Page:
Understand this, Ron Artest didn’t have to do this. He’s taking a risk on a lot of levels—putting the album out on his own Tru Warier label (with WEA distribution), and adding lyrical fuel to the fires that always seem to blaze around him. He’s been called crazy and worse, directed towards therapy and medication. But no one knows Ron better than Ron, and it’s hard to question the decision-making of a kid who went from the nation’s biggest projects to the NBA All-Star game. “I’m just being myself,” he says. “I’m not beggin’ anybody to help me sell a million records.”
The more you talk to him, the more you understand this. The more you realize that everything fits, that everything he does makes sense on some level. On his level. In his world. It honestly doesn’t matter so much how good or bad the album, as much as it does that he got a chance to had a chance to record it at all. “Yeah you know, Ron got love from the streets, so he’s gonna do well enough to keep it going,” says former Pacer teammate Stephen Jackson. “I bought a copy just to support him. I’m happy for him, he doin’ what he want to do. Me and him actually did a song, but it didn’t make it on the album.” Could Jackson be picking up the mic full time too? “No, no, no, no, no,” Jackson says. “It’s like a hobby. Like jogging.”
Not to Ron. Though he’s a better NBA rapper then Kobe, he’s not as good as Shaq, even with album cameos from Juvenile, Diddy, Mike Jones and DJ Kay Slay. And he’s not nearly on the same level as those who’ve gone before him, doesn’t drop jewels like Nas or ’Mega, or absolute club-wrecking bangers like Mobb Deep. All in all, he might want to stick to his day job (which, he is great at). But at the same time he seems awfully committed to this rap thing. Which is just Ron being Ron.
Funny thing about Ron Artest, he grew up listening to Michael Jackson, guys like that. There wasn’t hip hop in the Artest house. He didn’t catch on to that world until he was out runnin’ the streets, ballin’. Only then did he realize what was out there on the block, on his block. He was 15 when Nas’ all-time classic debut, Illmatic, dropped. By then he already knew the name. “The first time I found out about Nas I was on 12th Street and I kept hearing his name,” he says. “And I’d never even seen Nas in the hood. He was always on his block, probably upstairs writing rhymes, but they was like, ‘This guy Nas, Nas, he’s big, he’s about to get a deal or whatever,’ ‘He’s signed,’ and I was like, ‘Wow.’ I didn’t think nothin’ of it, then you really hear about him, and they say he’s one of the best lyricists to ever live. That’s amazing, you know? I grew up right around the corner from this guy, in the same hood. That’s amazing.”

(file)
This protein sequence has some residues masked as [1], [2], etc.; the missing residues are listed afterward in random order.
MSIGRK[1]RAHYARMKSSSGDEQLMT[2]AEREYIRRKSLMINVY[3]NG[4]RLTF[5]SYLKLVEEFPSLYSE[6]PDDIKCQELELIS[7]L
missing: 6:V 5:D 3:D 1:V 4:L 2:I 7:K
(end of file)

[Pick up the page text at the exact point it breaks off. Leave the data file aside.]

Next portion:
“My love is real / Some earn it, some are unworthy / Some, walk in the presence of men with thoughts to hurt me / And wonder why I throw shade and stay to myself / ’Cause I’m me, plus I’m not betraying myself / I’m free from the burden of extending my hand / To my man’s that don’t deserve it / I only trust fam”
— Cormega, “Love In, Love Out”
You can’t blame Ron Artest for feeling a little unloved. Ever since that day in Detroit he’s been NBA public enemy number one, and this summer, as he worked on recording and promoting and touring (opening for Young Jeezy and Fat Joe, among others), he mostly went at it alone. “I look up to, like, Nelly,” he says. “Because Nelly, I like how he made it. He didn’t have nobody pushing him besides his label, his label’s a powerhouse—Universal’s a powerhouse. And of course they did it the right way. But you know how 50 had Eminem, Eminem had Dre? I never recall Nelly having anybody like that on his side. And he still made it. And I look up to guys like that, because right now I don’t feel like I have anybody on my side.” He’s definitely sorted things out a lot in a year, though. At the start of last season, coming off his damn-near year long suspension, he announced he wanted to take some time off from basketball because he was exhausted. Exhausted! Predictably, that didn’t go over well. And Ron, who wants to be large on both sides, had to figure out how to get some balance.
“I wanna just try to pace myself, you know?” he says. “I’m sayin now, if I could be a coach, and at the same time have a label, I would love that. You know? It’s just like I’m tryin’ to do something different. I still wanna be in music when I finish my career, but when I finish my career I also wanna be a coach. Maybe I’m guessin’ that the music won’t ever let me be a head coach, because it’d be too much for a head coach, because you gotta put [in] so much time. But maybe just like a defensive coach. I’m always gonna hopefully do both, but you know I love basketball—basketball, that’s my number one.”
So this summer was mostly about balance. Finishing the record (“Busta Rhymes gave me some huge advice, he just told me to have patience and to make sure when your album come out, make sure you like it”), touring (they loved him in Detroit, by the way), and getting ready for the season. As we wrap this up in mid-October, he’s ready for everything, whatever comes. “It’s like I’m in a marathon,” he says. “I’m not in it for the sprint. I’m not in it for a quick dollar, you know? I’m in it for the long haul.”